2017-03-28
Technical Paper
2017-01-0070
Longxiang Guo, Sagar Manglani, Xuehao Li, Yunyi Jia
Autonomous driving technologies can provide better safety, comfort and efficiency for future transportation. Most research in this area main focus on developing sensing and control approaches to achieve autonomous driving functions such as model based approaches and neural network based approaches. However, even if the autonomous driving functions are ideally achieved, the performance of the system is still subject to sensing exceptions. Few research has studied how to efficiently handle such sensing exceptions. In existing autonomous approaches, sensors, such as cameras, radars and lidars, usually need to be full calibrated or trained after mounted on the vehicles and before being used for autonomous driving. A simple unexpected on the sensors, e.g., mounting position or angle of a camera is changed, may lead the autonomous driving function to fail.
2017-03-28
Technical Paper
2017-01-0072
Yang Zheng, Navid Shokouhi, Amardeep Sathyanarayana, John Hansen
The proliferation of smartphone application has made a great impact in the automotive industry. Smartphones contain a variety of useful sensors including cameras, microphones, as well as their Inertial Measurement Units (IMU) such as accelerometer, gyroscope, and GPS. These multi-channel signals would also be synchronized to provide a comprehensive description of driving scenarios. Therefore, the smartphone could potentially be leveraged for in-vehicle data collection, monitoring, and added safety options/feedback strategies. In our previous study, a smartphone/tablet solution with our Android App - MobileUTDrive - was developed. This platform provides a cost effective approach, which allows for a wider range of naturalistic driving study opportunities for drivers operating their own vehicles. The most meaningful reason for introducing the smartphone platform is its potential ability to be integrated with intelligent telematics services.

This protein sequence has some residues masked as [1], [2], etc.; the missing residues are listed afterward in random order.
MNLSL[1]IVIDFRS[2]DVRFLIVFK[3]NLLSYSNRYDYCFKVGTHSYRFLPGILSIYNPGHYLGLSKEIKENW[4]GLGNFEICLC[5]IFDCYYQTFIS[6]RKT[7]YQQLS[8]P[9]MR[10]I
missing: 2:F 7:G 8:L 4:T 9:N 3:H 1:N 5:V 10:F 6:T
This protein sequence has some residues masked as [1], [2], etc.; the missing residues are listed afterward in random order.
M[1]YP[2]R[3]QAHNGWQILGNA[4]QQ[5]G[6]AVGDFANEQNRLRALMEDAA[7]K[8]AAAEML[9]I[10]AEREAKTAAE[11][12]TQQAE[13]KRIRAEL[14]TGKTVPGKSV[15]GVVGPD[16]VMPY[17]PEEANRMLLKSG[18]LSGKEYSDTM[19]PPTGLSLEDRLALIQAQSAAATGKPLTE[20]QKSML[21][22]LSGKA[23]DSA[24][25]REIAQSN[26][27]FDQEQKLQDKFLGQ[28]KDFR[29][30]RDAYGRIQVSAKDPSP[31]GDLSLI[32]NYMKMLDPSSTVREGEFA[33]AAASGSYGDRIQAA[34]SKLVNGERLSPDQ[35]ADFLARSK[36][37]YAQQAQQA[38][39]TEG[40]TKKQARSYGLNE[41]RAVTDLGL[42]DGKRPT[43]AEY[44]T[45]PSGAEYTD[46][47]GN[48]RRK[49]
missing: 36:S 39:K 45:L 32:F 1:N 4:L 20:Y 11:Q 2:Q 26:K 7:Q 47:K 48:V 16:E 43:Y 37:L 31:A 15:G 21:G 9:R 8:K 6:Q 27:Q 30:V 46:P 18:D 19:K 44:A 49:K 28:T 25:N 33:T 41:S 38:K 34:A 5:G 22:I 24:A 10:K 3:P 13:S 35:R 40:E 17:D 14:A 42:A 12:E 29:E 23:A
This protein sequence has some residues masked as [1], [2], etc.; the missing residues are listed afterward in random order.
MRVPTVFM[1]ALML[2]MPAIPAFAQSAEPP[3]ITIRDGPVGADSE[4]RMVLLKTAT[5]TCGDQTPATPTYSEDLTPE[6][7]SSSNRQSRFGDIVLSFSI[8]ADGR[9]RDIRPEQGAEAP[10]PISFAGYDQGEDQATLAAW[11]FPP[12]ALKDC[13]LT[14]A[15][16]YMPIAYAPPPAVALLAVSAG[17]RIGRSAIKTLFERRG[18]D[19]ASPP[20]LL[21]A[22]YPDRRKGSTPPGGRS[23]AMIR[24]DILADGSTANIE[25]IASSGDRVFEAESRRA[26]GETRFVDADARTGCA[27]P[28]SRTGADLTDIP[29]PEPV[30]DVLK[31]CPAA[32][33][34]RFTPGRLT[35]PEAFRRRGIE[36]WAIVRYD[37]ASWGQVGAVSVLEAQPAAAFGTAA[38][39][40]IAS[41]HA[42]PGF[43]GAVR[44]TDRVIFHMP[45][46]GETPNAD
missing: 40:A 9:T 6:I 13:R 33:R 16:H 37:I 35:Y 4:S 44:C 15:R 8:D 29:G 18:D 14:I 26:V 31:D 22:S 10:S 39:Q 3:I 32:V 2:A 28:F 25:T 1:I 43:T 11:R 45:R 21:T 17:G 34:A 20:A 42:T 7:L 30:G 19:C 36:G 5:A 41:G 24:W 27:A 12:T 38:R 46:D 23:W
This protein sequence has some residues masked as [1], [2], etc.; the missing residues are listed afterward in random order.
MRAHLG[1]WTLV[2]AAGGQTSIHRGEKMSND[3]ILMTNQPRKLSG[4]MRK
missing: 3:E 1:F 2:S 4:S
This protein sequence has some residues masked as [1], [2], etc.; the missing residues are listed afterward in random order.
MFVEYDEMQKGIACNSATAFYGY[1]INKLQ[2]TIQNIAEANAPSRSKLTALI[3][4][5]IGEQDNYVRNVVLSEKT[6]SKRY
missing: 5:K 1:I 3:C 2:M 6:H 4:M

2017-03-28
Technical Paper
2017-01-0117
Raja Sekhar Dheekonda, Sampad Panda, Md Nazmuzzaman khan, Mohammad Hasan, Sohel Anwar
Accuracy in detecting a moving object is critical to autonomous driving or advanced driver assistance systems. By including the object classification from multiple sensor detections, the model of the object or environment can be identified more accurately. The critical parameters involved in improving the accuracy are the size and speed of the moving object. In a laboratory experiment, we used three different type of sensor, a digital camera with 8 megapixel resolution, a LIDAR with 40m range, and an ultrasonic distance transducer sensor to identify the object in real-time. The moving object that is to be detected was set in motion at different speeds in the transverse direction to the vehicle (sensor). The size of the moving object was also varied. All sensor data were processed on a real-time prototyping microcontroller. All sensor data were used to define a composite object representation so that it could be used for the class information in the core object’s description.